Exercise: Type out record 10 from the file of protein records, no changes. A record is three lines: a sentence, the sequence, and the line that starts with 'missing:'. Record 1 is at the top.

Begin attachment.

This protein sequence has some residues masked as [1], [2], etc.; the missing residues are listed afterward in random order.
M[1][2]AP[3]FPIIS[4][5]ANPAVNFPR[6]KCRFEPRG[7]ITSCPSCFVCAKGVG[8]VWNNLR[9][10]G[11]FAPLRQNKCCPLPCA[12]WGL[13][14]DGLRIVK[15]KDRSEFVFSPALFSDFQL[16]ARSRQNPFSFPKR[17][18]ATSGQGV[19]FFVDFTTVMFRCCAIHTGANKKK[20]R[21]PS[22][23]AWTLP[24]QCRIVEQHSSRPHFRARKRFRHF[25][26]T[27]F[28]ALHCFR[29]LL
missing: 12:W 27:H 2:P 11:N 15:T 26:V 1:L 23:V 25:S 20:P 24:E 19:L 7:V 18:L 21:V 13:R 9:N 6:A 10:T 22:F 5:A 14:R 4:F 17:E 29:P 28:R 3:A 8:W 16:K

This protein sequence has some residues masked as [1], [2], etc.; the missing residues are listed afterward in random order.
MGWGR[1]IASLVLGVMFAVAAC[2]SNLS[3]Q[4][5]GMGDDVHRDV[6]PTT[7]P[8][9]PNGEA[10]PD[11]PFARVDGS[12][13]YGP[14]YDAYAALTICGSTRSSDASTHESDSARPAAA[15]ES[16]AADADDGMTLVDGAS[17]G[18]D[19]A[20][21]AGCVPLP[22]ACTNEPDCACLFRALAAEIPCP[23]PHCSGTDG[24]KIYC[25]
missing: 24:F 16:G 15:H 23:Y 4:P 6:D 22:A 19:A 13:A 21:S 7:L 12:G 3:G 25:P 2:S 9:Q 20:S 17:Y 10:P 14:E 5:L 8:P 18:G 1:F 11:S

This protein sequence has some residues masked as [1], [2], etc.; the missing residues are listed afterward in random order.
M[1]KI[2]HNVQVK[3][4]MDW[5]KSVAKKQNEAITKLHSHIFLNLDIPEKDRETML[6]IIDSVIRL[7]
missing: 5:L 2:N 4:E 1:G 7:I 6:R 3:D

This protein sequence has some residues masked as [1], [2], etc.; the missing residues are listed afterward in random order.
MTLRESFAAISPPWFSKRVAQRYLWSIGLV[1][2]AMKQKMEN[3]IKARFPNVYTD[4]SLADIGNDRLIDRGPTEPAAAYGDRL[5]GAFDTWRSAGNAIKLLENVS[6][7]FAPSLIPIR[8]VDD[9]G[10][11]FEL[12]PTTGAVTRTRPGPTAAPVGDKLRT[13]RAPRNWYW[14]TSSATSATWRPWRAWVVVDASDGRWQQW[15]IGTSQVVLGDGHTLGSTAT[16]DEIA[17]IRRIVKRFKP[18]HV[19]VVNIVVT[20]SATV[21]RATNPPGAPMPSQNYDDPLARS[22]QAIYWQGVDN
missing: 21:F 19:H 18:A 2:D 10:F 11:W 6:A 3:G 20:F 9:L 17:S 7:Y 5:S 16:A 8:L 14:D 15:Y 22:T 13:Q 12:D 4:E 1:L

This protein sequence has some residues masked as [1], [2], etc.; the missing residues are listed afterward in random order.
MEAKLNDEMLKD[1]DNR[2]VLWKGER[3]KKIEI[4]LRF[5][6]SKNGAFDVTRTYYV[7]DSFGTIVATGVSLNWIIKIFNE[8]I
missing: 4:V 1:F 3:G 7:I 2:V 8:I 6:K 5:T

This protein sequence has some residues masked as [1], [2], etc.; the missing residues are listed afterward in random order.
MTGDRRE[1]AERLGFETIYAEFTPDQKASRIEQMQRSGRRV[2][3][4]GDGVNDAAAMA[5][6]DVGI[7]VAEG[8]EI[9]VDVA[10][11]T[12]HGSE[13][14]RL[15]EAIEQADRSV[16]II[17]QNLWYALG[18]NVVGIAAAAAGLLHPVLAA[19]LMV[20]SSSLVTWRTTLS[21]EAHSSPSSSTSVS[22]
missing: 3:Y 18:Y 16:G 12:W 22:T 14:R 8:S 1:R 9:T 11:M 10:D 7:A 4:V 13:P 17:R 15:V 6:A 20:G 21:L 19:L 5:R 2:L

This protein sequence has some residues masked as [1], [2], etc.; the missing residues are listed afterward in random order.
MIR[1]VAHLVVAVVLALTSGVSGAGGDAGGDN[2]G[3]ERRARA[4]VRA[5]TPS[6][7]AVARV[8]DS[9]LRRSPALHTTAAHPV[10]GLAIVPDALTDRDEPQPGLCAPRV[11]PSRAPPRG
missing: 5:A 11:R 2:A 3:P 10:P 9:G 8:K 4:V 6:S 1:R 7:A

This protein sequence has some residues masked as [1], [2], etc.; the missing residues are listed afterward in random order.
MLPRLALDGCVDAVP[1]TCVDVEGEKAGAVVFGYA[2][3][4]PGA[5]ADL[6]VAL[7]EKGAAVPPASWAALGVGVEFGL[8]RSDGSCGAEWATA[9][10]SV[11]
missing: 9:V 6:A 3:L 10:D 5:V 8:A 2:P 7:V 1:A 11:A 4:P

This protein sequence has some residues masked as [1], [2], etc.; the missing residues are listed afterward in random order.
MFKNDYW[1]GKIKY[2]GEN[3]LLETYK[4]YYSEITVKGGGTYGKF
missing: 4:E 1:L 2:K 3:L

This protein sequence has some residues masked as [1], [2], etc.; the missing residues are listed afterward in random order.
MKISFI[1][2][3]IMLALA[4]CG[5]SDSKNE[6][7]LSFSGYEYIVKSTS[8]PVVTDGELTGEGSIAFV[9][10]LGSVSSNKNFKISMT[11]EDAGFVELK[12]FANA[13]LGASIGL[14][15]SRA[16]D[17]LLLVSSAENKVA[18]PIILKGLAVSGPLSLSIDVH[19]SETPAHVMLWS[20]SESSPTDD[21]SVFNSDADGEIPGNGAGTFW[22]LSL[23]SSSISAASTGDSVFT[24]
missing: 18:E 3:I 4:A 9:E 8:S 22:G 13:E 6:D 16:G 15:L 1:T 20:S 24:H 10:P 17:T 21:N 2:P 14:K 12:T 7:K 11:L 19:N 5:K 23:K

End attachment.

This protein sequence has some residues masked as [1], [2], etc.; the missing residues are listed afterward in random order.
MKISFI[1][2][3]IMLALA[4]CG[5]SDSKNE[6][7]LSFSGYEYIVKSTS[8]PVVTDGELTGEGSIAFV[9][10]LGSVSSNKNFKISMT[11]EDAGFVELK[12]FANA[13]LGASIGL[14][15]SRA[16]D[17]LLLVSSAENKVA[18]PIILKGLAVSGPLSLSIDVH[19]SETPAHVMLWS[20]SESSPTDD[21]SVFNSDADGEIPGNGAGTFW[22]LSL[23]SSSISAASTGDSVFT[24]
missing: 18:E 3:I 4:A 9:E 8:S 22:G 13:E 6:D 16:G 15:L 1:T 20:S 24:H 10:P 17:T 21:N 2:P 14:K 12:T 7:K 11:L 19:N 5:K 23:K